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Satb1 regulates the self-renewal of hematopoietic stem cells by promoting quiescence and repressing differentiation commitment.

Will B., Vogler T.O., Bartholdy B., Garrett-Bakelman F., Mayer J., Barreyro L., Pandolfi A., Todorova T.I., Okoye-Okafor U.C., Stanley R.F., Bhagat T.D., Verma A., Figueroa M.E., Melnick A., Roth M., Steidl U.

How hematopoietic stem cells (HSCs) coordinate the regulation of opposing cellular mechanisms such as self-renewal and differentiation commitment remains unclear. Here we identified the transcription factor and chromatin remodeler Satb1 as a critical regulator of HSC fate. HSCs lacking Satb1 had defective self-renewal, were less quiescent and showed accelerated lineage commitment, which resulted in progressive depletion of functional HSCs. The enhanced commitment was caused by less symmetric self-renewal and more symmetric differentiation divisions of Satb1-deficient HSCs. Satb1 simultaneously repressed sets of genes encoding molecules involved in HSC activation and cellular polarity, including Numb and Myc, which encode two key factors for the specification of stem-cell fate. Thus, Satb1 is a regulator that promotes HSC quiescence and represses lineage commitment.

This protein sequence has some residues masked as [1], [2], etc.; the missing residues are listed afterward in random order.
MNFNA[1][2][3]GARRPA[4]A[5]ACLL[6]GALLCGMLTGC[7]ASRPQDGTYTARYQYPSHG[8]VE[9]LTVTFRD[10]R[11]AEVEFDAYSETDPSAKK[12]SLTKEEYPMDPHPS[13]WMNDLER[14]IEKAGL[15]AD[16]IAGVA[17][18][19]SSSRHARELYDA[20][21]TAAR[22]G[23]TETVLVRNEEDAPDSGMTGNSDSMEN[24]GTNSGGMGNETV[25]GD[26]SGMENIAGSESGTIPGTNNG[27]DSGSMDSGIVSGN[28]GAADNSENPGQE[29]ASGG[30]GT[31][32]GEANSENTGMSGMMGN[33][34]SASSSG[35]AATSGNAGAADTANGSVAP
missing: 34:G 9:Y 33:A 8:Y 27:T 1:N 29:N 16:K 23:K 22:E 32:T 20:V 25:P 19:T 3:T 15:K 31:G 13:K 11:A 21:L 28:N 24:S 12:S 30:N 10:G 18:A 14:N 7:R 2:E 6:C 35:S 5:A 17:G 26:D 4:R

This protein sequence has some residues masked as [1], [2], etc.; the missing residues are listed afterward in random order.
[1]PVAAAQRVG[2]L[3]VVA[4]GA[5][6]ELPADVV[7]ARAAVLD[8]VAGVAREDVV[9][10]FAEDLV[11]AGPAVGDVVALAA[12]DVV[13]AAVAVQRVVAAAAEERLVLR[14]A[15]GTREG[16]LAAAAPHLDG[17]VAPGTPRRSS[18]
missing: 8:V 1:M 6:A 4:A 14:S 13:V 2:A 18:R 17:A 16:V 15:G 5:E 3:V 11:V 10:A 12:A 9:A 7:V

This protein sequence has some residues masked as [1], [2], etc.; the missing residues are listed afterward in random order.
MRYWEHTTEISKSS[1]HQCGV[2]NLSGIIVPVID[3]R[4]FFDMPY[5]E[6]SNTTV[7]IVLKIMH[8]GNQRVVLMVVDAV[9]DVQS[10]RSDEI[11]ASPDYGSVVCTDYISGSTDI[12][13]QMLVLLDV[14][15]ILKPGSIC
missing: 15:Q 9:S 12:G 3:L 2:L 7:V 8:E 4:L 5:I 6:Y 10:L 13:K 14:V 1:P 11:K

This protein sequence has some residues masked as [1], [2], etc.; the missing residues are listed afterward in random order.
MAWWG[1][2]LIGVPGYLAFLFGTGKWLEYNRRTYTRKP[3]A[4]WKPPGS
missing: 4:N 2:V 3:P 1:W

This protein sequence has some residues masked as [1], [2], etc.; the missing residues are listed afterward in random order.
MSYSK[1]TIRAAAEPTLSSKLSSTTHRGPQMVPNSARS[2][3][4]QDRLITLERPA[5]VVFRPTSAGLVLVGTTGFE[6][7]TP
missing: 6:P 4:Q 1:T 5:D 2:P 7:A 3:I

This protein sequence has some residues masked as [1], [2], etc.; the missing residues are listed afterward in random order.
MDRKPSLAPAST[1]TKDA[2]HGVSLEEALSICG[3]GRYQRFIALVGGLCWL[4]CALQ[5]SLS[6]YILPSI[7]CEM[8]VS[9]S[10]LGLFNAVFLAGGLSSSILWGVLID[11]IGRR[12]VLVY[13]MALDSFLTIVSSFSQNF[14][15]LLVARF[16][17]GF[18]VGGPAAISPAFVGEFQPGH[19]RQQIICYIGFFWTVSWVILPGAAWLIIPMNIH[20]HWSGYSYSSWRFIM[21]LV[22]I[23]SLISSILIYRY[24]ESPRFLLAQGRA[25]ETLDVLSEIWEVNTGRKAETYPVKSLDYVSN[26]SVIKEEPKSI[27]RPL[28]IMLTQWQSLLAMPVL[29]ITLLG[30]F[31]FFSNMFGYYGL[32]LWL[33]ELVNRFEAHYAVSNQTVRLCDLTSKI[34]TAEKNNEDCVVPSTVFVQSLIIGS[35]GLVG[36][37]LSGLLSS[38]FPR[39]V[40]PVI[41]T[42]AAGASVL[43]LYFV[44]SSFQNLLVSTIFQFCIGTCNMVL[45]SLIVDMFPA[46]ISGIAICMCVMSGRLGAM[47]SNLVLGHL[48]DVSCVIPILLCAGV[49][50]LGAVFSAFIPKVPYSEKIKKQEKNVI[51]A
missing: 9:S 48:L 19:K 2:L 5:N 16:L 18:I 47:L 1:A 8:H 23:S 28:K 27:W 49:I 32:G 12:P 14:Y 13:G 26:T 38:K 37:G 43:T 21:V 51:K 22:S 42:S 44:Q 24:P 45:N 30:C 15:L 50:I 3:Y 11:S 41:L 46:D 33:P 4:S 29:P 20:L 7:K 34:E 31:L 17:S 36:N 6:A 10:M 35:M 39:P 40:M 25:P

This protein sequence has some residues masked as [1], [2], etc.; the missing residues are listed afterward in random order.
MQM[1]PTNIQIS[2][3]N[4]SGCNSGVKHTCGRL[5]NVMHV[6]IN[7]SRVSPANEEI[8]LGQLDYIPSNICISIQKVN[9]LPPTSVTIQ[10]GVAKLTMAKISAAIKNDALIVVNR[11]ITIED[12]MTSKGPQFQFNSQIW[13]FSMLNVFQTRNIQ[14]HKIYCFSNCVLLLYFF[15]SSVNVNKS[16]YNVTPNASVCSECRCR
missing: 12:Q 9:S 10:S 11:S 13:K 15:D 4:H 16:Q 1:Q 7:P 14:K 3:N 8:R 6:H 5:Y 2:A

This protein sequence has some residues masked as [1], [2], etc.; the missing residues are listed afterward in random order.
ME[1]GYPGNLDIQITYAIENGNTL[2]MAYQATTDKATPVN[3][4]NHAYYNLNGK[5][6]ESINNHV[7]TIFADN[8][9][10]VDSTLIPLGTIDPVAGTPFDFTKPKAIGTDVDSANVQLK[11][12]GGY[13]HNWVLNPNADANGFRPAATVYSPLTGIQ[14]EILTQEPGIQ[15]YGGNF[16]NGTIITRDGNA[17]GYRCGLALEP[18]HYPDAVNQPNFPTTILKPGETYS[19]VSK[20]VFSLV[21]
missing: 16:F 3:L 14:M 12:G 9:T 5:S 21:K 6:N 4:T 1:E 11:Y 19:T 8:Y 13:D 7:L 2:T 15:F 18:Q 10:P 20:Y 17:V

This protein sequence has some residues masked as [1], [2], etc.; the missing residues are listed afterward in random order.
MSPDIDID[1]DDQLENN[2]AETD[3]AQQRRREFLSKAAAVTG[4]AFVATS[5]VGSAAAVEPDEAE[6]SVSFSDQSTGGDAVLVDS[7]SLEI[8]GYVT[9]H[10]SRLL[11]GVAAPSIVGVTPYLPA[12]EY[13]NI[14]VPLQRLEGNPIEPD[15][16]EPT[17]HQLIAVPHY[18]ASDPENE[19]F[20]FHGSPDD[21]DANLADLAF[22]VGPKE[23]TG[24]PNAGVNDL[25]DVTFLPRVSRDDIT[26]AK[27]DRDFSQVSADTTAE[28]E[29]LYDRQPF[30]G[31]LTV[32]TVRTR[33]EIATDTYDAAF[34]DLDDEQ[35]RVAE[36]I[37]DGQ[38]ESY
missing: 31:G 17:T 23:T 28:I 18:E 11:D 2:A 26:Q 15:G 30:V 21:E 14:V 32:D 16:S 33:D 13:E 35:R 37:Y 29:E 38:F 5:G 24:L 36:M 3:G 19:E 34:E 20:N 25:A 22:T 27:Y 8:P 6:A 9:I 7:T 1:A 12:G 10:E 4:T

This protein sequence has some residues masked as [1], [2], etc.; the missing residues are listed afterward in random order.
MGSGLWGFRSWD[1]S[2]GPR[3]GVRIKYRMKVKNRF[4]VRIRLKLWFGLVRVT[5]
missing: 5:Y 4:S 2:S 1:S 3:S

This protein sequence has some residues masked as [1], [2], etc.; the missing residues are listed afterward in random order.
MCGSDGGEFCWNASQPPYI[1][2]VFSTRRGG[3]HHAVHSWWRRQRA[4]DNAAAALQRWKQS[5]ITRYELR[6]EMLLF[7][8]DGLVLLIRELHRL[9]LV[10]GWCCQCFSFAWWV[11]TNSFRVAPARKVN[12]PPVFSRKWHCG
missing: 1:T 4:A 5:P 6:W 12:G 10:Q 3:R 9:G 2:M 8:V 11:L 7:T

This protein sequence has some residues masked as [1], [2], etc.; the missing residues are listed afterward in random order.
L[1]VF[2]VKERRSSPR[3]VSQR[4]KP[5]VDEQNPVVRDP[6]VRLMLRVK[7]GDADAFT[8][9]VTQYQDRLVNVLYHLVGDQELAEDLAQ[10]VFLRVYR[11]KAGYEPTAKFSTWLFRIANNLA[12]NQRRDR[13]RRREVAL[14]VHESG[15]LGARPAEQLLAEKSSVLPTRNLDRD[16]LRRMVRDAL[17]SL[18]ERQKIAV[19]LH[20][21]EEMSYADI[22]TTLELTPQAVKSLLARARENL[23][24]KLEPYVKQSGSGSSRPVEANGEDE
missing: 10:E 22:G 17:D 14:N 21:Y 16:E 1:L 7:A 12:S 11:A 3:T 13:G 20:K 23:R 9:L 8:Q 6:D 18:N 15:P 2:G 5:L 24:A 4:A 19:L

Nat. Immunol. 14:437-445(2013) [PubMed] [Europe PMC]

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